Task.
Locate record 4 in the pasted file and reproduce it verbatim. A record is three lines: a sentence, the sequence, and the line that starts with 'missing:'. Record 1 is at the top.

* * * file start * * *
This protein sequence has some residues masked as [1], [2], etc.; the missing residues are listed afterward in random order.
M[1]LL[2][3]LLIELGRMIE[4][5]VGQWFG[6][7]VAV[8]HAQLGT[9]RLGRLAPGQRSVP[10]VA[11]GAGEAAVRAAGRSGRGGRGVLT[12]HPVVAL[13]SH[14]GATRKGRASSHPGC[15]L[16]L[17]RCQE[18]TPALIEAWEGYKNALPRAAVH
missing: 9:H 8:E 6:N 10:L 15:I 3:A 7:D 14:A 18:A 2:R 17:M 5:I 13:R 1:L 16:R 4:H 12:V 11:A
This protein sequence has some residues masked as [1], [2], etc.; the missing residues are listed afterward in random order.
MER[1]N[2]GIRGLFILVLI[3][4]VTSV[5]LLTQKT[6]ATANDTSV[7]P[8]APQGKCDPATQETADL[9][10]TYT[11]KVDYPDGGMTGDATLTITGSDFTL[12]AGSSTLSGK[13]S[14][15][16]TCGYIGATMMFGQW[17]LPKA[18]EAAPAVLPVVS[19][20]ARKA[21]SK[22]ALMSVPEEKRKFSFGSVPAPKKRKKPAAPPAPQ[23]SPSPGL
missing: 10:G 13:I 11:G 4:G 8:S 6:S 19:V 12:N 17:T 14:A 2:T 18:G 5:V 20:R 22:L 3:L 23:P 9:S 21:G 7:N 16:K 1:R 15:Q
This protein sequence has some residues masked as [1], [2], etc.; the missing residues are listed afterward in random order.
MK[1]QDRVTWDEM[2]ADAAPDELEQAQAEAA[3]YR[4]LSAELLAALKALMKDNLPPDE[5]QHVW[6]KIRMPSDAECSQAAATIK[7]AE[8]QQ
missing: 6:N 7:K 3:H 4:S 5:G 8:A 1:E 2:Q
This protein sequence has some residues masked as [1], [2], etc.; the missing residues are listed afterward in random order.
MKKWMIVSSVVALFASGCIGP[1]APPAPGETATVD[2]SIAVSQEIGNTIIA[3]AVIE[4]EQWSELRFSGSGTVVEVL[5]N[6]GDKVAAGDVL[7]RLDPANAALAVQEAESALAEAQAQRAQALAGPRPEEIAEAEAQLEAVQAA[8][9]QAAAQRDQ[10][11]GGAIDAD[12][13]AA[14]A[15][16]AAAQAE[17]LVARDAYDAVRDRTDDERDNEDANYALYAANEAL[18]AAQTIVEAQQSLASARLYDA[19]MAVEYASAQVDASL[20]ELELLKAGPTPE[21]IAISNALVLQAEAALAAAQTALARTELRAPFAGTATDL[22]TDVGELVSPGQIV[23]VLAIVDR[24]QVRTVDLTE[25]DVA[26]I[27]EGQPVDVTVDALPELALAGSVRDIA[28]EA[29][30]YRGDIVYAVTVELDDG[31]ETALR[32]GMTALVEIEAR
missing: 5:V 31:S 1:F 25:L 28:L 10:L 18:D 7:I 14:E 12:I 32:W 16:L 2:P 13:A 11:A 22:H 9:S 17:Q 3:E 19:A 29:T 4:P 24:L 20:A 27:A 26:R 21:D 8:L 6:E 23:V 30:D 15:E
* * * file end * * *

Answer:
This protein sequence has some residues masked as [1], [2], etc.; the missing residues are listed afterward in random order.
MKKWMIVSSVVALFASGCIGP[1]APPAPGETATVD[2]SIAVSQEIGNTIIA[3]AVIE[4]EQWSELRFSGSGTVVEVL[5]N[6]GDKVAAGDVL[7]RLDPANAALAVQEAESALAEAQAQRAQALAGPRPEEIAEAEAQLEAVQAA[8][9]QAAAQRDQ[10][11]GGAIDAD[12][13]AA[14]A[15][16]AAAQAE[17]LVARDAYDAVRDRTDDERDNEDANYALYAANEAL[18]AAQTIVEAQQSLASARLYDA[19]MAVEYASAQVDASL[20]ELELLKAGPTPE[21]IAISNALVLQAEAALAAAQTALARTELRAPFAGTATDL[22]TDVGELVSPGQIV[23]VLAIVDR[24]QVRTVDLTE[25]DVA[26]I[27]EGQPVDVTVDALPELALAGSVRDIA[28]EA[29][30]YRGDIVYAVTVELDDG[31]ETALR[32]GMTALVEIEAR
missing: 5:V 31:S 1:F 25:L 28:L 10:L 18:D 7:I 14:E 12:I 32:W 16:L 2:P 13:A 11:A 22:H 9:S 17:Q 3:E 19:A 29:T 4:P 24:L 20:A 27:A 26:R 21:D 8:L 6:E 23:V 30:D 15:E